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Surprising Canadian film splices flick genres - Metro US

Surprising Canadian film splices flick genres

The upcoming Splice is a film set to subvert audience expectations.

Though marketed as big budget horror schlock from Hollywood, it’s actually a rather thoughtful and unpredictable Canadian film from Cube director Vincenzo Natali that can be only be classified as a horror movie for lack of any other applicable genre.

The film stars the almost irritatingly talented Sarah Polley in a brief break from her burgeoning career as a director. The Sweet Hereafter star recently spoke with Metro about her new and difficult to classify movie.

“I don’t know what it is actually,” laughed Polley. “Its somewhere between a horror movie and a science fiction movie and a drama and a comedy, a real melting pot of genres. I think that’s what makes it appealing to somebody like me who wouldn’t traditionally seek out a science fiction or horror movie.”

Polley and Adrien Brody star as a pair of married scientists who have successfully created the first genetically engineered creature combing both human and animal DNA.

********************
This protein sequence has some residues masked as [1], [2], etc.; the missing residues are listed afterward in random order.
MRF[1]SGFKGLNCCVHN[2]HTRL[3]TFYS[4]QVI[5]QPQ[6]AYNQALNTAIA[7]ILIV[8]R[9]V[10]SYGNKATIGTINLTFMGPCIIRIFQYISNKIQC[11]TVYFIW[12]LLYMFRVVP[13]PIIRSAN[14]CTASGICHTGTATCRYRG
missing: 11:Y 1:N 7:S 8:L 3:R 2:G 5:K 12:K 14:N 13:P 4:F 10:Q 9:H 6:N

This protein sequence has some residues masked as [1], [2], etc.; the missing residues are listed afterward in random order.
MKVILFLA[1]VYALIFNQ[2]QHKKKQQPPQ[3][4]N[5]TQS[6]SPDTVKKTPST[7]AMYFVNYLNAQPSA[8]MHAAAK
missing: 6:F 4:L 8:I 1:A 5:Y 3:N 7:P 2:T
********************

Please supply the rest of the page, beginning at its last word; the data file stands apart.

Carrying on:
Shunned by the company funding their research, the couple begin raising the creature as their child and the film transforms from a monster movie into a bizarre commentary on the fears of parenthood.

“I think what’s interesting about the film is that the humans are infinitely more monstrous than the creature at a certain point. We’ve always had monster movies to talk about ourselves, and I think Splice is in that tradition in a strange way.”

Polley is quick to acknowledge that she’s not particularly enamoured with monster movies, but this film offers much more than empty scares and it was the many layers of the project that intrigued her.

“I want to be in films that have something to say or are innovative or push the envelope in some way, and I feel like that can fit into any kind of film,” explained Polley.
While Splice gets audiences talking this summer, Polley will be starting work on her next directorial outing, Take This Waltz starring Michelle Williams, Seth Rogen, and Sarah Silverman.

She described the film as “a romantic drama about a woman dealing with the honeymoon period in relationships and her attraction to that newness.”

Polley is committed to transitioning out of acting and into directing. “It’s definitely where I feel like I’m headed,” she confirmed.

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